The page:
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A Guide to the Church in Walking Together as First and Second Peoples – an invitation for 2021 onwards

The Church in Victoria and Tasmania is invited to engage more deeply into this journey of Walking Together.

The key aspects of this journey are reflected in deep listening, creating and broadening of relationships between First and Second Peoples, taking responsibility for justice and truth telling, and of ensuring that the voices of First Peoples are heard and respected within the leadership of the Church and its Councils.

The Journey of Walking together as First and Second Peoples is our Synod’s expression of the Covenant between the UAICC and the UCA.

Download Covenanting Guide

The purpose of this Guide is:

  • to continue to encourage one another and the Councils of the UCA to affirm and re-commit to the Covenant with the UAICC,
  • to continue to encourage the building of relationships with local First Peoples communities where our Congregations, Presbyteries and Synod are located,
  • to continue to educate the Church,
  • to continue to encourage the Church to engage and deepen relationships between First and Second Peoples,
  • to continue to inspire the Church to take action, make commitments and instigate change.

Prepared by the Covenanting Action Plan Working Group, under the auspices of the Synod of VicTas.


Below is a list of general resources you are encouraged to explore and use in your journey in response to the Covenanting Guide.

Acknowledgement of Country and Welcome to Country resources

Uniting Church Assembly Guide. Available here

Aboriginal Victoria Map

Information and maps of local First Nation and language groups in Victoria. Available here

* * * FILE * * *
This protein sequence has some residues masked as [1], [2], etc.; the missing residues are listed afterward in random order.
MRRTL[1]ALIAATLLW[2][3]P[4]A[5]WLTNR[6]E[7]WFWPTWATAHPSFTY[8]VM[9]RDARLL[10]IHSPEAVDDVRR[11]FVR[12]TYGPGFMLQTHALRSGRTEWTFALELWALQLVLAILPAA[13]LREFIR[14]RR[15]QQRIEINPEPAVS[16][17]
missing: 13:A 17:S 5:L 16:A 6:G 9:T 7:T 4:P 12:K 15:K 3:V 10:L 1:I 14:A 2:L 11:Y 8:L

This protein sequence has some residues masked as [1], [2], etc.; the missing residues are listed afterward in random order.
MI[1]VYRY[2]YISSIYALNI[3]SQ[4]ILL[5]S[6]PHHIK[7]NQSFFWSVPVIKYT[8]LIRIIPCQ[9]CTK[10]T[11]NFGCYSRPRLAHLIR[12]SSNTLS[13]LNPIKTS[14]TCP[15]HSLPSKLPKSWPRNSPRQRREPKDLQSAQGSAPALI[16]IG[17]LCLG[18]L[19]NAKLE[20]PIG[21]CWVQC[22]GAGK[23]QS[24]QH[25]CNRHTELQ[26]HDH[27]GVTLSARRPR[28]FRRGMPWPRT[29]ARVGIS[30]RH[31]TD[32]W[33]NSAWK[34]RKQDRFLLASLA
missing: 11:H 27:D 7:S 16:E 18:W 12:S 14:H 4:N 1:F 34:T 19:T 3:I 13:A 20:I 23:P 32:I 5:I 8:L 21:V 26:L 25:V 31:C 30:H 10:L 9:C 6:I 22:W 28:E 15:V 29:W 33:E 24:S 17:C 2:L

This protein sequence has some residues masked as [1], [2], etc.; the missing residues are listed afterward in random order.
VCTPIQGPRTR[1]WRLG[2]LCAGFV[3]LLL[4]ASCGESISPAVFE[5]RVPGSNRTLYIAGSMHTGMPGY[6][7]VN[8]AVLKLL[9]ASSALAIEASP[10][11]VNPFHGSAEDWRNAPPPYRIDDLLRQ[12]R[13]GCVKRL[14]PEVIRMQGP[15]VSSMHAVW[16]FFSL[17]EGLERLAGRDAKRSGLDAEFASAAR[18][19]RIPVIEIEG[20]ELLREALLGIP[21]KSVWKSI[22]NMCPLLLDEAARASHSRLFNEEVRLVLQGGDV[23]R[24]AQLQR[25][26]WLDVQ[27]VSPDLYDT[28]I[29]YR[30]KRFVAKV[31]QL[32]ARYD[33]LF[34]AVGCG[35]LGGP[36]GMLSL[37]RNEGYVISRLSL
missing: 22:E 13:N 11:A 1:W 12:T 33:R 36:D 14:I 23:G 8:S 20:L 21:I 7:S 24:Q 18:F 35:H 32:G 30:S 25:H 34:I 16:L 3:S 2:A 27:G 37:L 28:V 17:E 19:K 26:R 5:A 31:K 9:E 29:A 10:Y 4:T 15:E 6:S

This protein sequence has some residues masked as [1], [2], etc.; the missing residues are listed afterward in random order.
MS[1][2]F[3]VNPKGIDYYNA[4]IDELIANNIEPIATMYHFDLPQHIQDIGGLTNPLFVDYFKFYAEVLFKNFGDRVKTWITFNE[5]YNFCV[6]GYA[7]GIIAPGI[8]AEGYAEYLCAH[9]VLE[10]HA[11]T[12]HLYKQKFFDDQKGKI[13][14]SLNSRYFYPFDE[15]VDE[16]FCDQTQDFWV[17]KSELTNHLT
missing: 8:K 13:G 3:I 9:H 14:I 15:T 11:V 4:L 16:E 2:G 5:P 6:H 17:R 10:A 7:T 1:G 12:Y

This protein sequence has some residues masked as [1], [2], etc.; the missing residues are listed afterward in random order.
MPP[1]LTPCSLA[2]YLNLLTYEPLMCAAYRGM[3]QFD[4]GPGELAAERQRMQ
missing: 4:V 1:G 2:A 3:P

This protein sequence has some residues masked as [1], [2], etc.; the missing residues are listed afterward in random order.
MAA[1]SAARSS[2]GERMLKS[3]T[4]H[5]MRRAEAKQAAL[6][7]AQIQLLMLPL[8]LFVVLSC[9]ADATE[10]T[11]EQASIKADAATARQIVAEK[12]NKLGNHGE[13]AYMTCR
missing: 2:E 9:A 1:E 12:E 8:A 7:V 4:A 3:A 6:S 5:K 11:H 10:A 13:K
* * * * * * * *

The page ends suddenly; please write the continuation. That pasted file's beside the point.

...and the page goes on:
Broader map of Indigenous Australia. Available here

Aboriginal Tasmania Map

Interactive map with stories from Aboriginal Tasmania. Available here

Tasmanian Aboriginal Centre, including maps and resources. Available here


‘Why Indigenous Sovereignty Should Matter to Christians’ 2018, Rev Dr Chris Budden.

‘Yarta Wandatha’ 2014, Denise Champion. Available here

‘Your, Mine, Ours: Unravelling the Doctrine of Discovery’ 2016, Intotemak, Mennonite Church Canada. Available here

‘Wrongs to Rights: How Churches can Engage the United Nations Declaration on the Rights of Indigenous Peoples’ 2016, Intotemak, Mennonite Church Canada. Available here

‘Dark Emu’ 2014, Bruce Pascoe, Magabala Books. Available here

Indigenous Australia and the Unfinished Business of Theology’ 2014, ed. J.Havea, Palgrave Mcmillian.

‘Charles Harris: a struggle for justice’ 2019, William W. Emilsen, MediaCom Education.


NAIDOC Week is a week of observance lasting from the first Sunday in July until the following Sunday.If you would like resources for NAIDOC Week, please visit the website here

National Reconciliation Week

National Reconciliation Week runs annually from 27 May to 3 June, straight after National Sorry day on 26 May. Recourses are available through the Reconciliation Australia website here

For additional Reconciliation Week material intentionally created for a church context, you can also visit the TEAR Australia website here

Narana Cultural Centre

Find information about Narana, its cultural education programmes and other resources, here

UAICC and Covenanting

Uniting Church Assembly Covenanting Resources. Available here

Uniting Aboriginal and Islander Christian congress. Website under re-development, but available here

2021 UC Vic/Tas Statement from the Heart Study Guide, developed by the Synods Justice and International Mission Cluster. Available here

Covenanting resources on ‘Walking Together’. Available here

Victorian Treaty Process

For information on the Victorian Treaty process, visit First People’s Assembly of Victoria here

Worship Resources

Assembly Doctrine and Liturgy resources that include covenanting are available here

‘Common Grace’ worship resources are available here

Truth Telling: Colonial Frontier Massacres Map
(Warning: Please exercise discretion as the information and content contained is confronting).

The University of Newcastle is currently engaged in a project to identify every known frontier massacre in Central and Eastern Australia between 1788 and 1930 that can be verified with corroborating evidence. For more information on this project, visit the website

To view the interactive map detailing identified massacres in central and Eastern Australian, visit the website

Anglican Church

A Voice in the Wilderness, a response to the Statement from the Heart. Available here